Tesla Motors, the Californian designer and manufacturer of electrical vehicles and powertrain components for automakers, might develop a partnership with Apple Inc. for the construction of a huge center for lithium-ion batteries to be named “Gigafactory.”
The car company from Palo Alto was founded by Elon Musk whose visionary goal is to revolutionize the car industry by starting the production of a mass-market electrical car.
Tesla is no ordinary car manufacturer, in that it owns both production and distribution networks and has no dealership for retailing. The selling of its vehicles takes place exclusively through the company’s website.
Since its foundation, a decade ago, the factory has only produced two different models, the Tesla Roadster, the first sports car to be powered by a fully electrical engine, and the Tesla Model S, which is currently the only vehicle available. Both these products are entirely electrical, emit no carbon dioxide and can travel more than 200 miles on a single charge.
With the arrival of the economic downturn of 2008, Tesla was forced to let go many of his employees and in 2010 the electric car manufacturer received a half-billion dollar loan from the government to stay afloat.
In recent months, however, there have been positive developments thanks to the success of the Tesla Model S. The latter was the best-reviewed car of all times in America and its customer appeal allowed the factory to growth rapidly, to repay its debt and to strike a considerable success on the stock market, with the price of one share rising to $230 and almost doubling in value since last November.
In an article appeared few days ago on The Globe and Mail growth investment expert Chris Umiastowski wrote that Tesla Motor’s solid plans for the future, and its tremendous growth potential, may soon lead the group to become an influential global actor in the automobile industry.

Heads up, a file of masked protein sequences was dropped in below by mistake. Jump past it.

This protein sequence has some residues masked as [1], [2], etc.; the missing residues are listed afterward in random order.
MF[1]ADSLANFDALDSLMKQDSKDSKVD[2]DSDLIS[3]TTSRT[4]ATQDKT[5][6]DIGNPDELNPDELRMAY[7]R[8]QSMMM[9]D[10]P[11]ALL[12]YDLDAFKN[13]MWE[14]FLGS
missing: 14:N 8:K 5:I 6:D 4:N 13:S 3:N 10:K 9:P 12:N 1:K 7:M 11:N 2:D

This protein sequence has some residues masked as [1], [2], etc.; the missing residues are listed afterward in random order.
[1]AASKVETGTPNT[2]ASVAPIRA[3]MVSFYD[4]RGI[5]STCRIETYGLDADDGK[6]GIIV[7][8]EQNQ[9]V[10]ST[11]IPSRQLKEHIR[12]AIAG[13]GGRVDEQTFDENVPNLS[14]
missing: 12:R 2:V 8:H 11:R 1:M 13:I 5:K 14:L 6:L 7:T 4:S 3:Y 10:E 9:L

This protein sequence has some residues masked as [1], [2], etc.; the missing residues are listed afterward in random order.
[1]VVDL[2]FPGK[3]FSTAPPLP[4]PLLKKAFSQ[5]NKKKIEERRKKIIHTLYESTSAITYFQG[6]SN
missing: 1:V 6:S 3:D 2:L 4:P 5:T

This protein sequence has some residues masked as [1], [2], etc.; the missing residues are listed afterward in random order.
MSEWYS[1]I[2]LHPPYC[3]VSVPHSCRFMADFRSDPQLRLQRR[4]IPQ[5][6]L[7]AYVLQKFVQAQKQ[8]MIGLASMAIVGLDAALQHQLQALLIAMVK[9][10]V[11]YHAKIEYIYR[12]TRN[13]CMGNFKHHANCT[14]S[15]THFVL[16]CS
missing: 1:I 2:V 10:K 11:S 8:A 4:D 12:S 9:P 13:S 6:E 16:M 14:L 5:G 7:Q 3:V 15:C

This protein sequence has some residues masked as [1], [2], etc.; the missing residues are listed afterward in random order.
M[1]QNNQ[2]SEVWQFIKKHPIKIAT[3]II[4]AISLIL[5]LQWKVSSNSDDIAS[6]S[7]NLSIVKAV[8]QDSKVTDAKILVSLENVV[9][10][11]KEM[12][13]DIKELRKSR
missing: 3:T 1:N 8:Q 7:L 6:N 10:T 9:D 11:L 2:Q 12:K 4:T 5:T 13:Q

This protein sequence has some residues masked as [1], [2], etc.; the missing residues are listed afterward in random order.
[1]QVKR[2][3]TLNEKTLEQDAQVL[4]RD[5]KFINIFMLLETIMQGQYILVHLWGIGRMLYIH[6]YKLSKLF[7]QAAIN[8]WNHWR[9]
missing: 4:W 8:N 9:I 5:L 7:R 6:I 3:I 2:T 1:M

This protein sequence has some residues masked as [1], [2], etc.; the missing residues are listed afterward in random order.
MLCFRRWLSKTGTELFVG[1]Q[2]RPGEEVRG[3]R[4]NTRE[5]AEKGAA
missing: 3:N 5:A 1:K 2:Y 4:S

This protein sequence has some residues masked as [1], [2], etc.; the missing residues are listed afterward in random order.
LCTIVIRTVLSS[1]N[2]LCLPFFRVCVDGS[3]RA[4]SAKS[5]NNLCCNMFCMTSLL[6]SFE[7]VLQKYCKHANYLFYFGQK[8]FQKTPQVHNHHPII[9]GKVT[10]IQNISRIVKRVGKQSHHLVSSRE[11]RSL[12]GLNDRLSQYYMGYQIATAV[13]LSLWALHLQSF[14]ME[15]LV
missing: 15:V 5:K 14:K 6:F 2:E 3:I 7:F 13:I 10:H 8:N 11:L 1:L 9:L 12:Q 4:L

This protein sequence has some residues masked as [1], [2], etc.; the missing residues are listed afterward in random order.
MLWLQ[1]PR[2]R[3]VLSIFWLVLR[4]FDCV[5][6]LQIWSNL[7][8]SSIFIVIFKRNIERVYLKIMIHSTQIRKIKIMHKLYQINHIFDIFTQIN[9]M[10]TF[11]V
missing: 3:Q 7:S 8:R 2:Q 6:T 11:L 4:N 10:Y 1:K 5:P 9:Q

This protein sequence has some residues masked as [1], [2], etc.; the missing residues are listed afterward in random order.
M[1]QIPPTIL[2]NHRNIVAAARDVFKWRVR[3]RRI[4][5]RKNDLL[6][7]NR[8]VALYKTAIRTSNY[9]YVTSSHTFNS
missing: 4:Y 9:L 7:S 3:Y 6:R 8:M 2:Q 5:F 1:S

With things looking up and the number of orders on the increase, Tesla’s greatest challenge at the moment is to produce battery components on a large scale in order to cover the growing demand for its S model and lower production costs.
To this end the company planned to build the Gigafactory which, according to rumors, might be realized with the help of the tech giant Apple Inc. The common interest in boosting the production of lithium-ion batteries and Apple’s availability of $160 billion to invest would make the two companies natural partners.
Furthermore, the inflow of cash that Apple could provide feeds hopes that Tesla might very soon increase its production and develop new models of clean vehicles with huge benefits for California in terms of higher employment rates and lower air pollution.
Many analysts compared the two groups, especially on account of their capacity to open up entirely new markets with their innovative ideas. According to Umiastowski, Tesla’s interest in investing heavily in lithium-ion battery production will soon give it control of a critical sector, as it happened to Apple.
Plans to build the Gigafactory will also help Tesla to make a bigger dent into the Chinese automobile market, to which the factory from Palo Alto is expecting to start exporting vehicles in the spring.
In a recent article appeared on The Los Angeles Times, Tesla Motor’s CEO Elon Musk was quoted as saying he had talks with Apple and that the Gigafactory will be developed “with more partners,” but he defined “very unlikely” the possibility of a takeover, as the company is “super focused” on the goal of creating a mass market affordable car.
By Stefano Salustri